10/14/2004 5:03 PM ET
Notes: Home is where the hope is
Sox look to turn series around with three at Fenway
By Ian Browne / MLB.com
|Johnny Damon hopes to find his hitting stroke when he returns to Fenway for Game 3. (Charles Krupa/AP)
BOSTON -- They've relied on Fenway Park all year long. But never will they count on the fabled, 92-year-old yard more than the next couple of days.
If the Red Sox can't find a way to at least take two out of three against the Yankees this weekend, this will be their last homestand of the season.
"We're home," said Sox left-hander Alan Embree. "I think that's the comforting thing."
The Red Sox went 55-26 at Fenway Park this season.
"We've been a much better team at home," said Francona. "I think the last six weeks of the year we got to be good at both places, but we've been very good at home."
It isn't just the hitting dimensions, which are obviously friendly. But the Sox seem to feed off their passionate fans.
"We know we have to win [Game 3]," said Sox first baseman Kevin Millar. "We know we have to swing the bats. We know we have to score off their starting pitching. This is where we play well. This is Sox Nation. You're going to come out here and see an electric atmosphere if the weather holds up."
As the Red Sox departed the clubhouse for their Thursday afternoon workout, there was a message on the chalkboard on the exit door. "We can change history. Believe It."
|The Red Sox have dropped the first two games of a postseason series six times, and have twice rallied to win the series (both in best-of-five Division Series).|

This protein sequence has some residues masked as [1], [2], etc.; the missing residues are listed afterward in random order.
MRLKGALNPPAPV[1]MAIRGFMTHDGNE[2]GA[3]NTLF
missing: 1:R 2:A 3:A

To win this series, the Sox have no choice. The last time a team overturned a 2-0 deficit in a League Championship Series was 1985, when the Royals came back to beat the Blue Jays, and the Cardinals turned the tables on the Dodgers.
The Yankees haven't blown a 2-0 lead in a best-of-seven series since the 1981 World Series, though they did lose a 2-0 lead against the Mariners in the 1995, best-of-five, American League Division Series.
Even with Curt Schilling possibly out for the remainder of the series, the Red Sox aren't looking for any excuses.
"I think we're capable of winning the series," said Francona. "That's kind of what we showed up to do, and I still feel like we're capable of winning the series, so that's how we go about our business."
If they can complete that business, they'd be back at Fenway Park for the World Series. As much as center fielder Johnny Damon loves his twins (son Jackson and daughter Madelyn), he'd much rather be working on Halloween that manning the doorbell.
"We don't want to be home handing out candy on Halloween," said Damon. "We want to be playing."
If there is a Game 7 of the World Series, it is scheduled for Oct. 31.
Preparing for start: Derek Lowe, who has plenty of experience as a starter and reliever in his career, was getting back into starting mode on Thursday. He will get the ball for Sunday's Game 5 in place of Schilling. That is, unless a rainout on Friday or Saturday pushes Game 5 back to Monday, at which point Pedro Martinez might get the nod.
"I've started the last three years," said Lowe, a 14-game winner this season. "It's not necessarily a spot start. You're going to run, lift weights, you do things differently. I'll throw on the side [on Friday] and look forward to hopefully pitching on Sunday."
Lineup will be steady: After watching his hitters slump over the first two games, Francona has no plans to shake up his lineup.
"No, Damon has hit leadoff since March 2," said Francona. "We may flip-flop a guy or two, but nothing drastic."
While Damon's struggles (0-for-8) have been the most chronicled, Mark Bellhorn (1-for-8), Bill Mueller (1-for-7) and Millar (1-for-8) have also had a hard time getting their bats going.
"Regardless of what happened last night or the night before, if we get after the next day's pitcher, things change so drastically," said Francona. "From our point of view, it needs to."
Ian Browne is a reporter for MLB.com. This story was not subject to the approval of Major League Baseball or its clubs.